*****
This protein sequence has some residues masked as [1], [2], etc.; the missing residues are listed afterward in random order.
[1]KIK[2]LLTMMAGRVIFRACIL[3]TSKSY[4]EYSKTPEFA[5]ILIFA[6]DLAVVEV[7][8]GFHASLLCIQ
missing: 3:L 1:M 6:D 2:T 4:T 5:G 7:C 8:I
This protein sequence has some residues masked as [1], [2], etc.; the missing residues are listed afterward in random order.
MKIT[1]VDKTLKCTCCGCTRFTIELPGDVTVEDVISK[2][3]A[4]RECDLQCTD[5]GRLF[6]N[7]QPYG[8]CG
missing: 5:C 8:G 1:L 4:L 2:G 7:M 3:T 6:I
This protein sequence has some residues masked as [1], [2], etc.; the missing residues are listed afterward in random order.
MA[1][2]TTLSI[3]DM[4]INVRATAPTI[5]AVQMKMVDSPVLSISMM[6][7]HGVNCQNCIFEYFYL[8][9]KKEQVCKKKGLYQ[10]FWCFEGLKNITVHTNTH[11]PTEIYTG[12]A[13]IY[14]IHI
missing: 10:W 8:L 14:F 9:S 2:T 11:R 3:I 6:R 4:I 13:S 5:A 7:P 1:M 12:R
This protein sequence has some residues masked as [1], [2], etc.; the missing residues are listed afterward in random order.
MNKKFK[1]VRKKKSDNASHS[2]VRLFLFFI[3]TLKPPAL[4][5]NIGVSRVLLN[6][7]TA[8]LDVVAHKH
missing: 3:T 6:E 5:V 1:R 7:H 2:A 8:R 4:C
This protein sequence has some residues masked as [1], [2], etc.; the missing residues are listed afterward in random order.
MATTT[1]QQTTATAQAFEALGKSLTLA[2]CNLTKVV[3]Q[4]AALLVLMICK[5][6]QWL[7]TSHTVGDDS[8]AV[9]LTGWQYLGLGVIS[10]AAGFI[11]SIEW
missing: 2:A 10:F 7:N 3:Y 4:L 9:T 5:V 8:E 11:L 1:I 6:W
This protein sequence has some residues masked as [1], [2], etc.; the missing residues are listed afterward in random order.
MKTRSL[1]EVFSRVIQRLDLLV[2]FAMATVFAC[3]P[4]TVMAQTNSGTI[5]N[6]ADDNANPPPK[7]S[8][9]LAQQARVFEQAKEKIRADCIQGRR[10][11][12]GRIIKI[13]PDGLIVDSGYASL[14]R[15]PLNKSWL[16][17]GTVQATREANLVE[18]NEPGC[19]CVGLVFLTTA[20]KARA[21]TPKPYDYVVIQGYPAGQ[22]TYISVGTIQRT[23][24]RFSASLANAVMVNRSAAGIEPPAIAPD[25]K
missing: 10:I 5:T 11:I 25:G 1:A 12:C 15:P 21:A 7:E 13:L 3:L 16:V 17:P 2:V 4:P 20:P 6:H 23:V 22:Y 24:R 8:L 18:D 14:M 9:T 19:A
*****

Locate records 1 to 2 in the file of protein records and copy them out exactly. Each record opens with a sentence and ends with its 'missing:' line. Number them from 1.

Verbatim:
This protein sequence has some residues masked as [1], [2], etc.; the missing residues are listed afterward in random order.
[1]KIK[2]LLTMMAGRVIFRACIL[3]TSKSY[4]EYSKTPEFA[5]ILIFA[6]DLAVVEV[7][8]GFHASLLCIQ
missing: 3:L 1:M 6:D 2:T 4:T 5:G 7:C 8:I
This protein sequence has some residues masked as [1], [2], etc.; the missing residues are listed afterward in random order.
MKIT[1]VDKTLKCTCCGCTRFTIELPGDVTVEDVISK[2][3]A[4]RECDLQCTD[5]GRLF[6]N[7]QPYG[8]CG
missing: 5:C 8:G 1:L 4:L 2:G 7:M 3:T 6:I